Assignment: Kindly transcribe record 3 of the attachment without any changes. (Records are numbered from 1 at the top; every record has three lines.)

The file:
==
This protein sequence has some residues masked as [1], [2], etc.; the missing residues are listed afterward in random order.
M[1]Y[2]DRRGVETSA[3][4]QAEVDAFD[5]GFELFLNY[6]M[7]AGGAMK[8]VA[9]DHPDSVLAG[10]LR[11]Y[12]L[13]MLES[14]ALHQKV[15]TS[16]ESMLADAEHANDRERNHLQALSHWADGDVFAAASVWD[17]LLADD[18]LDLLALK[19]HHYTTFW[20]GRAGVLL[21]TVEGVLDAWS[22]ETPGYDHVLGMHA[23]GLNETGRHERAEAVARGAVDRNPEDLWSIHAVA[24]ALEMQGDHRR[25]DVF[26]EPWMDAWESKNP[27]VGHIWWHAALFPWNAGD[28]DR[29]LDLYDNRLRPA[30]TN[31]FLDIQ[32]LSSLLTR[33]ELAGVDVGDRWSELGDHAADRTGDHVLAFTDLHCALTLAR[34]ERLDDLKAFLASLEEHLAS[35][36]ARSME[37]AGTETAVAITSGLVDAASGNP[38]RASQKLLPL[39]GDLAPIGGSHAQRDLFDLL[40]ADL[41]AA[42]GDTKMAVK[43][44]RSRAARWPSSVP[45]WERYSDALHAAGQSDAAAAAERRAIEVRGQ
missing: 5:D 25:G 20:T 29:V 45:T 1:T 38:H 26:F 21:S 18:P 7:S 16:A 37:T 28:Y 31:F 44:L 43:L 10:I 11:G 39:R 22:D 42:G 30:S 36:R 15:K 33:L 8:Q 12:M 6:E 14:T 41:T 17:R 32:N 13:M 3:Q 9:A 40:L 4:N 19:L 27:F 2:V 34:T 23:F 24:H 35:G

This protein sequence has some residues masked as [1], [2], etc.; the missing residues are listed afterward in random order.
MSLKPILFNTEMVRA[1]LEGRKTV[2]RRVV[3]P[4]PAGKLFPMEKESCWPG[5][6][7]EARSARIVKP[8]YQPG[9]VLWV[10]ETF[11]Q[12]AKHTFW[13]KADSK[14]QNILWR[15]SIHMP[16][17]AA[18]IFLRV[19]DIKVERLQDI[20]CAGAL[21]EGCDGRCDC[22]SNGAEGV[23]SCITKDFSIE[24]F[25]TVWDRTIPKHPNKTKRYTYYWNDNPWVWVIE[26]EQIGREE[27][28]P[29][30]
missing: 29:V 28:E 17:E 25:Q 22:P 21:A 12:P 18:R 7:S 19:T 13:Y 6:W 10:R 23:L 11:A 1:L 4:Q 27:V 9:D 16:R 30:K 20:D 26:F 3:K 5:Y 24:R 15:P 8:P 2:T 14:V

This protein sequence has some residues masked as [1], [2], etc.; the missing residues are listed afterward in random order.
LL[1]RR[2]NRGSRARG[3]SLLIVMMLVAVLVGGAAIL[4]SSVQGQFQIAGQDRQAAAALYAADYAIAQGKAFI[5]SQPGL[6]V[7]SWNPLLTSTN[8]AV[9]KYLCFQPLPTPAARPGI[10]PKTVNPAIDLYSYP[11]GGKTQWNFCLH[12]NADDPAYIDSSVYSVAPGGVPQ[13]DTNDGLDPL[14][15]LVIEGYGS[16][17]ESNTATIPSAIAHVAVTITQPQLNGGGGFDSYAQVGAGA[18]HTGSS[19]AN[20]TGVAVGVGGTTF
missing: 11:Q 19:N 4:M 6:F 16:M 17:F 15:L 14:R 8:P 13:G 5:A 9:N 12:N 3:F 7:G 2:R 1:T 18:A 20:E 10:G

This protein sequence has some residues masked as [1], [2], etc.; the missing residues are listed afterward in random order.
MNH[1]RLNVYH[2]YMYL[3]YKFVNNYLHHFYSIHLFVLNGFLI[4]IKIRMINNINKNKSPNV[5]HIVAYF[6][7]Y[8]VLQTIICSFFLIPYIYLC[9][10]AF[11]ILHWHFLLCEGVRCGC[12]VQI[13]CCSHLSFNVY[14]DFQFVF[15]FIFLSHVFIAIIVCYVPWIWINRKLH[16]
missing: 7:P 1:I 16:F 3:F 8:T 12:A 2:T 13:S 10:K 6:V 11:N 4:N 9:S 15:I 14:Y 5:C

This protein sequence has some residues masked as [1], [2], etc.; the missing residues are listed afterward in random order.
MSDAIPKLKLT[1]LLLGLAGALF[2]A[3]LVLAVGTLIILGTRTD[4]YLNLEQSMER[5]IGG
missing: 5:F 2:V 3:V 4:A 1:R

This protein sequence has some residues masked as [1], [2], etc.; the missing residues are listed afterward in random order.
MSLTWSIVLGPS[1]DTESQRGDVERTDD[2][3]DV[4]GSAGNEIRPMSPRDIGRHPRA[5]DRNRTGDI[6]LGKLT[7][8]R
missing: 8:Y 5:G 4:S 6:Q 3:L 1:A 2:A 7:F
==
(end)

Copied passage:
This protein sequence has some residues masked as [1], [2], etc.; the missing residues are listed afterward in random order.
LL[1]RR[2]NRGSRARG[3]SLLIVMMLVAVLVGGAAIL[4]SSVQGQFQIAGQDRQAAAALYAADYAIAQGKAFI[5]SQPGL[6]V[7]SWNPLLTSTN[8]AV[9]KYLCFQPLPTPAARPGI[10]PKTVNPAIDLYSYP[11]GGKTQWNFCLH[12]NADDPAYIDSSVYSVAPGGVPQ[13]DTNDGLDPL[14][15]LVIEGYGS[16][17]ESNTATIPSAIAHVAVTITQPQLNGGGGFDSYAQVGAGA[18]HTGSS[19]AN[20]TGVAVGVGGTTF
missing: 11:Q 19:N 4:M 6:F 16:M 17:F 15:L 14:R 8:P 13:G 5:A 9:N 12:N 3:F 7:G 2:R 1:T 18:A 20:E 10:G